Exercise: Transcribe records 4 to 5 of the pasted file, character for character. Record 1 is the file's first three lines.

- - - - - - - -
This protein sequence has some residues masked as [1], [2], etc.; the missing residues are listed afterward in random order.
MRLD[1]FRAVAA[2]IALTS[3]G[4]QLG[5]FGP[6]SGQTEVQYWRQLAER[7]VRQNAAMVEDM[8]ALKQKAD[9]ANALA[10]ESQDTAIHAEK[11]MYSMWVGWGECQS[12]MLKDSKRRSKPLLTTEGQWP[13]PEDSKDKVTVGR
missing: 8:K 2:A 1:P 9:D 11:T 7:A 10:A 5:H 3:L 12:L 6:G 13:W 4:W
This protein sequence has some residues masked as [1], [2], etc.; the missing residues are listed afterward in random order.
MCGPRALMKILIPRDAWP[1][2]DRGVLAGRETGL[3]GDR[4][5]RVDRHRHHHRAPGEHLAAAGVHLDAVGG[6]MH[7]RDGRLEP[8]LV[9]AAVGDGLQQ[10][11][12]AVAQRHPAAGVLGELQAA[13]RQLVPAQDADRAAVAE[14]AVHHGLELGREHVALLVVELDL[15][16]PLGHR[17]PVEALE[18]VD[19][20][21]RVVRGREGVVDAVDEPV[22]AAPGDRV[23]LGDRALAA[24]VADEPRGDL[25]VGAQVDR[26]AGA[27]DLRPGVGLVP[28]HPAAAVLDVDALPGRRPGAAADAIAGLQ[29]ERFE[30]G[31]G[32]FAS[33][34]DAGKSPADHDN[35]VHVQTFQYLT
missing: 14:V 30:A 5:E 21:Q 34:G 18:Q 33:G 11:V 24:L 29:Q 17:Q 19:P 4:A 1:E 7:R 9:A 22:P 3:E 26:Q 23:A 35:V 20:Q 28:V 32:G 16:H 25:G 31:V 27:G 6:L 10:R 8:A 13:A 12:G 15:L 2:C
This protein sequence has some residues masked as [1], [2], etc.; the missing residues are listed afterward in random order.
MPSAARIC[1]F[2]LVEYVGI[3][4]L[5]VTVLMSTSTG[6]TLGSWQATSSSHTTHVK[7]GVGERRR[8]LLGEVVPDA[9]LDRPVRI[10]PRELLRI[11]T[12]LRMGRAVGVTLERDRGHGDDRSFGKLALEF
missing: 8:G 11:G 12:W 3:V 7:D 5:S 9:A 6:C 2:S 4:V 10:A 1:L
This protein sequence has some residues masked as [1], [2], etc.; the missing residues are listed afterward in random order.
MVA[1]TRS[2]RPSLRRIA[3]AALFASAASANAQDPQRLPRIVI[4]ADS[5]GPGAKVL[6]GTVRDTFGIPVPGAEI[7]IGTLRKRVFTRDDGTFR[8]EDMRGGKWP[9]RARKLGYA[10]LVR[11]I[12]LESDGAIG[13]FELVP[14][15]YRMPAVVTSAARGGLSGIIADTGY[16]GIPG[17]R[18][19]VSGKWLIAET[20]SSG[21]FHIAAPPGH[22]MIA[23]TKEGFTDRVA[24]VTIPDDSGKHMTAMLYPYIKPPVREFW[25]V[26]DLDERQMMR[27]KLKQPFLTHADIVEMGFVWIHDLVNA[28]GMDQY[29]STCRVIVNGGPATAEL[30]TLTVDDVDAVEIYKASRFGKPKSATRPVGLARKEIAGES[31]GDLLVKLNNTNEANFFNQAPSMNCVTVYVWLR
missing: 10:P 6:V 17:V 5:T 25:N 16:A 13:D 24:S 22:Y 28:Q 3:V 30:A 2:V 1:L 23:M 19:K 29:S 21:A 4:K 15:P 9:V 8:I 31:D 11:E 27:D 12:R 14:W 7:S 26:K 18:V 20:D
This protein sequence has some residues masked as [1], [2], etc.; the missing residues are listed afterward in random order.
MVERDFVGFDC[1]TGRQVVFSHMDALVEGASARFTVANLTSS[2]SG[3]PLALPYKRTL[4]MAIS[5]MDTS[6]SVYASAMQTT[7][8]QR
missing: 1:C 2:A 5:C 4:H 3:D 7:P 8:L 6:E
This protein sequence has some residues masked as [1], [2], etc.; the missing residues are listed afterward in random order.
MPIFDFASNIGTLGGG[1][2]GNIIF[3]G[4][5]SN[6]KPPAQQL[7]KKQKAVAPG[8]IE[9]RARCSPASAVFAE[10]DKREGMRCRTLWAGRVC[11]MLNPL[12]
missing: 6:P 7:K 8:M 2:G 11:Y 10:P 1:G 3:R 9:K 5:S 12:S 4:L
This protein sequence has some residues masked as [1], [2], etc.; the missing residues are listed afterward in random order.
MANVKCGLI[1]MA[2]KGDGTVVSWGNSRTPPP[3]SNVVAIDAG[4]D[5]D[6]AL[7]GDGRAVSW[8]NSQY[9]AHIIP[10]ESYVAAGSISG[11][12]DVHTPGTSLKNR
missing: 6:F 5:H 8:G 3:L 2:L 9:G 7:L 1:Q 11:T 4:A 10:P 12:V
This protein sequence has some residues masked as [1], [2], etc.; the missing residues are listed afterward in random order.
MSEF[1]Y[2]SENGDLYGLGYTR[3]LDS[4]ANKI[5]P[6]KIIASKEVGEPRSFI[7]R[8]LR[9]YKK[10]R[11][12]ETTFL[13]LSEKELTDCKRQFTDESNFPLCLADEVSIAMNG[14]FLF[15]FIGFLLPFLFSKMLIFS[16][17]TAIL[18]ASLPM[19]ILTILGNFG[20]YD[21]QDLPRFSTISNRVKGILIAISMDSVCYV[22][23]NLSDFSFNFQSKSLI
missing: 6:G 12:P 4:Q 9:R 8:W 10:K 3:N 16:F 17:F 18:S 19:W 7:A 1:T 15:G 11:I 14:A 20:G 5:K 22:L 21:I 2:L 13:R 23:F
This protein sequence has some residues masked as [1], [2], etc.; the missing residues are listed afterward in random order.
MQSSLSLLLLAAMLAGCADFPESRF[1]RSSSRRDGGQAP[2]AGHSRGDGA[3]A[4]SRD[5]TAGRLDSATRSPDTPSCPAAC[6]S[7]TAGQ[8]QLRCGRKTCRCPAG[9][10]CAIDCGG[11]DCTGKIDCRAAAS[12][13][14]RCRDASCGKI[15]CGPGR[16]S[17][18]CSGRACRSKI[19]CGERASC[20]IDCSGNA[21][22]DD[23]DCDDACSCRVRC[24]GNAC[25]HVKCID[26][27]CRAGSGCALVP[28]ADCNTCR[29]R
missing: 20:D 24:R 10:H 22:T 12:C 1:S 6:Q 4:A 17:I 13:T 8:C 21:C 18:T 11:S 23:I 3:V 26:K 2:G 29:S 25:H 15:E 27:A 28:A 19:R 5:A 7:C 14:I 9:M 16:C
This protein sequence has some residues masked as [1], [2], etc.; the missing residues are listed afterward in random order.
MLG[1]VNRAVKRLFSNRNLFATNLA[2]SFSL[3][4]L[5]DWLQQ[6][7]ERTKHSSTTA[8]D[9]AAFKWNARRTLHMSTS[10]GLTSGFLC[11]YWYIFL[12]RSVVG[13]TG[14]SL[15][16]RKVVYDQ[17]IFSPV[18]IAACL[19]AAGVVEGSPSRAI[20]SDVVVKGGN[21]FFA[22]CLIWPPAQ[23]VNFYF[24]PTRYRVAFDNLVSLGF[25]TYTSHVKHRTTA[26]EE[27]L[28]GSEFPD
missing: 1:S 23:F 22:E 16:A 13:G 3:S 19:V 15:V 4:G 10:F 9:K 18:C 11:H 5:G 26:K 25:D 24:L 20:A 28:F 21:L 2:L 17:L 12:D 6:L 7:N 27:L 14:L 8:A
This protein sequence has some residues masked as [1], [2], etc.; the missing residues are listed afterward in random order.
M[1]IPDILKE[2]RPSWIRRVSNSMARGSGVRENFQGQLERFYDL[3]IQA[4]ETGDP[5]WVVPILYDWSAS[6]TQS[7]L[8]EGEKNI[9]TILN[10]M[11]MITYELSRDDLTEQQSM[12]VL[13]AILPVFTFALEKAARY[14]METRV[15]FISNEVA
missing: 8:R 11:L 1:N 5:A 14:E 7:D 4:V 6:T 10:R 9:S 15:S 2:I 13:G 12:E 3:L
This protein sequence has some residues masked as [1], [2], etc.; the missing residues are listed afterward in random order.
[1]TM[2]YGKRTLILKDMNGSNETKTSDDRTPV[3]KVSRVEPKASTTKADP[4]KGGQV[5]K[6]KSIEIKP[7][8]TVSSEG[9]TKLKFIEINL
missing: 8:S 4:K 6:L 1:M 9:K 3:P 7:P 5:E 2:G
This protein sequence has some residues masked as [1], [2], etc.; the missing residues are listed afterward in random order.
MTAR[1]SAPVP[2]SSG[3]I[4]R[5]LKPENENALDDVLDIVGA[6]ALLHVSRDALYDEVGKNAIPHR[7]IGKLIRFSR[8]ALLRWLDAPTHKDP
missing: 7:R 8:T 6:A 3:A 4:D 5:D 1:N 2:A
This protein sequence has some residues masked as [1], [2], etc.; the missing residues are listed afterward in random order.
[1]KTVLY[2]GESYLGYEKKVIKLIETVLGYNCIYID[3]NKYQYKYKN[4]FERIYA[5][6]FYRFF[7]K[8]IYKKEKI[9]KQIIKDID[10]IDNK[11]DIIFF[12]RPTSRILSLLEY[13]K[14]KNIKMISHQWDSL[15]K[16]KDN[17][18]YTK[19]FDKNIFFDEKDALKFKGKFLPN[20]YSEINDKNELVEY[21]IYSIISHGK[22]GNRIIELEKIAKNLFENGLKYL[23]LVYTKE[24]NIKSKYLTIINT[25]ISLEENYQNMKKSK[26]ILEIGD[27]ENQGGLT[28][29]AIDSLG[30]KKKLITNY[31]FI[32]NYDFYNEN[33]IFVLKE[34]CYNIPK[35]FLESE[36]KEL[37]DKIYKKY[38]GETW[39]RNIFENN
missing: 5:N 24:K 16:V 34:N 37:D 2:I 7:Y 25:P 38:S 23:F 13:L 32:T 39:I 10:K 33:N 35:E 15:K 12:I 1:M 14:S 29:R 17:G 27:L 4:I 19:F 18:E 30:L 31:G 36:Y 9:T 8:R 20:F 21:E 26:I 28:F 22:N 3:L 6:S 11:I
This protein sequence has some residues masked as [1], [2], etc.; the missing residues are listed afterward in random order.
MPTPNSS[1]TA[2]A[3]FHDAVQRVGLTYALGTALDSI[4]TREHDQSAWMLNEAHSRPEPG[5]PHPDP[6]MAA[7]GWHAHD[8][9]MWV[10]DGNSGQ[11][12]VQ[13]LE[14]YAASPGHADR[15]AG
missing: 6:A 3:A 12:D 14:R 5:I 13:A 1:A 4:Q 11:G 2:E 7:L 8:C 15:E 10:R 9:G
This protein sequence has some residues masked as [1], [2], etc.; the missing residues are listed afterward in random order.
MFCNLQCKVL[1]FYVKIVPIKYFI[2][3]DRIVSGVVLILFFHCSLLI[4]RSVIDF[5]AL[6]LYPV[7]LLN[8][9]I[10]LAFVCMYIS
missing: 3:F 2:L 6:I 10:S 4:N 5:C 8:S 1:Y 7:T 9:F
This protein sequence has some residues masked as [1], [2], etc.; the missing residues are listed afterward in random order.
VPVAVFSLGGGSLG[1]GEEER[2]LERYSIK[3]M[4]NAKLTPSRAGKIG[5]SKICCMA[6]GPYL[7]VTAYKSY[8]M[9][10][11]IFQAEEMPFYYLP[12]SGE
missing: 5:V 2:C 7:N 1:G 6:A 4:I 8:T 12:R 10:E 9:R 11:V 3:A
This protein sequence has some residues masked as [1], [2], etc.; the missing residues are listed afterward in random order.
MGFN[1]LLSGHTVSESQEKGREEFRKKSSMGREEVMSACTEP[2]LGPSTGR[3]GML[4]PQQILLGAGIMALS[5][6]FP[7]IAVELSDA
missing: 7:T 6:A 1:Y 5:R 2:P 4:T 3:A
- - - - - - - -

This protein sequence has some residues masked as [1], [2], etc.; the missing residues are listed afterward in random order.
MVA[1]TRS[2]RPSLRRIA[3]AALFASAASANAQDPQRLPRIVI[4]ADS[5]GPGAKVL[6]GTVRDTFGIPVPGAEI[7]IGTLRKRVFTRDDGTFR[8]EDMRGGKWP[9]RARKLGYA[10]LVR[11]I[12]LESDGAIG[13]FELVP[14][15]YRMPAVVTSAARGGLSGIIADTGY[16]GIPG[17]R[18][19]VSGKWLIAET[20]SSG[21]FHIAAPPGH[22]MIA[23]TKEGFTDRVA[24]VTIPDDSGKHMTAMLYPYIKPPVREFW[25]V[26]DLDERQMMR[27]KLKQPFLTHADIVEMGFVWIHDLVNA[28]GMDQY[29]STCRVIVNGGPATAEL[30]TLTVDDVDAVEIYKASRFGKPKSATRPVGLARKEIAGES[31]GDLLVKLNNTNEANFFNQAPSMNCVTVYVWLR
missing: 10:P 6:V 17:V 5:T 25:N 16:A 13:D 24:S 22:Y 28:Q 3:V 30:A 2:V 1:L 23:M 19:K 29:S 21:A 4:K 15:P 9:V 8:I 31:D 11:E 27:D 12:R 14:W 7:S 26:K 18:V 20:D
This protein sequence has some residues masked as [1], [2], etc.; the missing residues are listed afterward in random order.
MVERDFVGFDC[1]TGRQVVFSHMDALVEGASARFTVANLTSS[2]SG[3]PLALPYKRTL[4]MAIS[5]MDTS[6]SVYASAMQTT[7][8]QR
missing: 1:C 2:A 5:C 4:H 3:D 7:P 8:L 6:E